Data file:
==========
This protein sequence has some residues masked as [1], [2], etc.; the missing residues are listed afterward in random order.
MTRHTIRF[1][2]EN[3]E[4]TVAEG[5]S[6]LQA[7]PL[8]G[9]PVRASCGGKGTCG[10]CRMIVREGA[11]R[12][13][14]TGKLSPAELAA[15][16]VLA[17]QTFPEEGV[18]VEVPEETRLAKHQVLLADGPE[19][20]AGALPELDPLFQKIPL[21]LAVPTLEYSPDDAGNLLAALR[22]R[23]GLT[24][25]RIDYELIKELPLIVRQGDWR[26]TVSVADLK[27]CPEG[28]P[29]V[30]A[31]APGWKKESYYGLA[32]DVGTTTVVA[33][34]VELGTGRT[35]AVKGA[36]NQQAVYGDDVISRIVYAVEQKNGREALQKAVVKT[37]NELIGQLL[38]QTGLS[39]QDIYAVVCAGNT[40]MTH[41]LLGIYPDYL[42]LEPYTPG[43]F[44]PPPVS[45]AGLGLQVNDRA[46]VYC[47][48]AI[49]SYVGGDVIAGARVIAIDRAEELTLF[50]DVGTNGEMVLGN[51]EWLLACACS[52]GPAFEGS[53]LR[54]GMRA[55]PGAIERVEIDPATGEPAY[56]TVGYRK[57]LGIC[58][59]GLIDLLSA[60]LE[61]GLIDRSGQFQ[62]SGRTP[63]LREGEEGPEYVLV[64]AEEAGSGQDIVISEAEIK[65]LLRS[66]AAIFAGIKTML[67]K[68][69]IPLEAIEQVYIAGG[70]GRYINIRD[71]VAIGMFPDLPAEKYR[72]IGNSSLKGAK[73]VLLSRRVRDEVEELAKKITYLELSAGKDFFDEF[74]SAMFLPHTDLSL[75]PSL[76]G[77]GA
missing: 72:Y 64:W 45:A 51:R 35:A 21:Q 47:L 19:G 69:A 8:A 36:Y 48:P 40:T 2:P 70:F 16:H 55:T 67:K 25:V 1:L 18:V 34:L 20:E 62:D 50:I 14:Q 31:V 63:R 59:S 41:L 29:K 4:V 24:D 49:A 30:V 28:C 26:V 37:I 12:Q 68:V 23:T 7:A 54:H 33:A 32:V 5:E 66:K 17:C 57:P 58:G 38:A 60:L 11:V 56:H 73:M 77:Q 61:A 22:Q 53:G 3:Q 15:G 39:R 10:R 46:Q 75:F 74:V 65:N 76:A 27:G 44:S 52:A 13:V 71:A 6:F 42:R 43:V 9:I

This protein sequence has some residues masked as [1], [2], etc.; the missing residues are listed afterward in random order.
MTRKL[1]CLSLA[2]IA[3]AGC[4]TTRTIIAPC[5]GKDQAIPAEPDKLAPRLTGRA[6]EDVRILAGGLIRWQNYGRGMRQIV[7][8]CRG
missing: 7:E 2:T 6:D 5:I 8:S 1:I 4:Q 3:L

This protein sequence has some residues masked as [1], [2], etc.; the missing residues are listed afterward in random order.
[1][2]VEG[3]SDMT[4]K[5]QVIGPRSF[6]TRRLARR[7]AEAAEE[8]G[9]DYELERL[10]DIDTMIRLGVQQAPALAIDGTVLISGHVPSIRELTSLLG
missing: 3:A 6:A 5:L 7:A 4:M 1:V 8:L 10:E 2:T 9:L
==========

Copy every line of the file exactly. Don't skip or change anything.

This protein sequence has some residues masked as [1], [2], etc.; the missing residues are listed afterward in random order.
MTRHTIRF[1][2]EN[3]E[4]TVAEG[5]S[6]LQA[7]PL[8]G[9]PVRASCGGKGTCG[10]CRMIVREGA[11]R[12][13][14]TGKLSPAELAA[15][16]VLA[17]QTFPEEGV[18]VEVPEETRLAKHQVLLADGPE[19][20]AGALPELDPLFQKIPL[21]LAVPTLEYSPDDAGNLLAALR[22]R[23]GLT[24][25]RIDYELIKELPLIVRQGDWR[26]TVSVADLK[27]CPEG[28]P[29]V[30]A[31]APGWKKESYYGLA[32]DVGTTTVVA[33][34]VELGTGRT[35]AVKGA[36]NQQAVYGDDVISRIVYAVEQKNGREALQKAVVKT[37]NELIGQLL[38]QTGLS[39]QDIYAVVCAGNT[40]MTH[41]LLGIYPDYL[42]LEPYTPG[43]F[44]PPPVS[45]AGLGLQVNDRA[46]VYC[47][48]AI[49]SYVGGDVIAGARVIAIDRAEELTLF[50]DVGTNGEMVLGN[51]EWLLACACS[52]GPAFEGS[53]LR[54]GMRA[55]PGAIERVEIDPATGEPAY[56]TVGYRK[57]LGIC[58][59]GLIDLLSA[60]LE[61]GLIDRSGQFQ[62]SGRTP[63]LREGEEGPEYVLV[64]AEEAGSGQDIVISEAEIK[65]LLRS[66]AAIFAGIKTML[67]K[68][69]IPLEAIEQVYIAGG[70]GRYINIRD[71]VAIGMFPDLPAEKYR[72]IGNSSLKGAK[73]VLLSRRVRDEVEELAKKITYLELSAGKDFFDEF[74]SAMFLPHTDLSL[75]PSL[76]G[77]GA
missing: 72:Y 64:W 45:A 51:R 35:A 21:Q 47:L 19:G 69:A 8:A 36:Y 48:P 40:T 2:P 70:F 16:H 55:T 67:K 25:V 1:L 18:V 34:L 20:E 62:D 50:I 14:Q 31:V 63:R 59:S 41:L 29:K 4:V 24:D 49:A 30:V 28:C 26:V 37:I 12:Q 68:V 23:T 7:A 54:H 33:A 32:V 5:E 66:K 17:C 57:P 58:G 38:A 60:L 11:V 56:H 73:M 77:Q 61:A 22:Q 53:G 3:Q 15:G 39:R 10:R 46:Q 75:F 74:V 65:N 76:A 27:G 44:S 52:A 13:V 71:A 6:F 42:R 43:V 9:I

This protein sequence has some residues masked as [1], [2], etc.; the missing residues are listed afterward in random order.
MTRKL[1]CLSLA[2]IA[3]AGC[4]TTRTIIAPC[5]GKDQAIPAEPDKLAPRLTGRA[6]EDVRILAGGLIRWQNYGRGMRQIV[7][8]CRG
missing: 7:E 2:T 6:D 5:I 8:S 1:I 4:Q 3:L

This protein sequence has some residues masked as [1], [2], etc.; the missing residues are listed afterward in random order.
[1][2]VEG[3]SDMT[4]K[5]QVIGPRSF[6]TRRLARR[7]AEAAEE[8]G[9]DYELERL[10]DIDTMIRLGVQQAPALAIDGTVLISGHVPSIRELTSLLG
missing: 3:A 6:A 5:L 7:A 4:M 1:V 8:L 10:E 2:T 9:L